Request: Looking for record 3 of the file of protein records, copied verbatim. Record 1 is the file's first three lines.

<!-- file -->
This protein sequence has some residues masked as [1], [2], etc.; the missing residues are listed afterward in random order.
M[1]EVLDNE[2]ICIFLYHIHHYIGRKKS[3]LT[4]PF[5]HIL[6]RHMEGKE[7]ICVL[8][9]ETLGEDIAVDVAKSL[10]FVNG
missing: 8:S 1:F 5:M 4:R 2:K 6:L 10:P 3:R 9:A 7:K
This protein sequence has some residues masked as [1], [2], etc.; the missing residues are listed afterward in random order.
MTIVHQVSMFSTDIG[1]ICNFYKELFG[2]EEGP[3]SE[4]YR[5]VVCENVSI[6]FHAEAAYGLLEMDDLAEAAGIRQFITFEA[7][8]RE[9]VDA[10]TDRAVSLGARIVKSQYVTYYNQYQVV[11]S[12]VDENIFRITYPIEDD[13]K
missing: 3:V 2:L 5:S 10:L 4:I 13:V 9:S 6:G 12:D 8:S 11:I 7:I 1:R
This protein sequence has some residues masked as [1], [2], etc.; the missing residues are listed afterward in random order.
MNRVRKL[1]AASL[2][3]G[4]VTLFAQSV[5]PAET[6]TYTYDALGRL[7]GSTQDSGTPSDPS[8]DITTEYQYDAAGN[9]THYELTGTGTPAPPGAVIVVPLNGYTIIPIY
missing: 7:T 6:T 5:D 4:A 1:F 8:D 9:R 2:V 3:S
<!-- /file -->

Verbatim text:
This protein sequence has some residues masked as [1], [2], etc.; the missing residues are listed afterward in random order.
MNRVRKL[1]AASL[2][3]G[4]VTLFAQSV[5]PAET[6]TYTYDALGRL[7]GSTQDSGTPSDPS[8]DITTEYQYDAAGN[9]THYELTGTGTPAPPGAVIVVPLNGYTIIPIY
missing: 7:T 6:T 5:D 4:A 1:F 8:D 9:R 2:V 3:S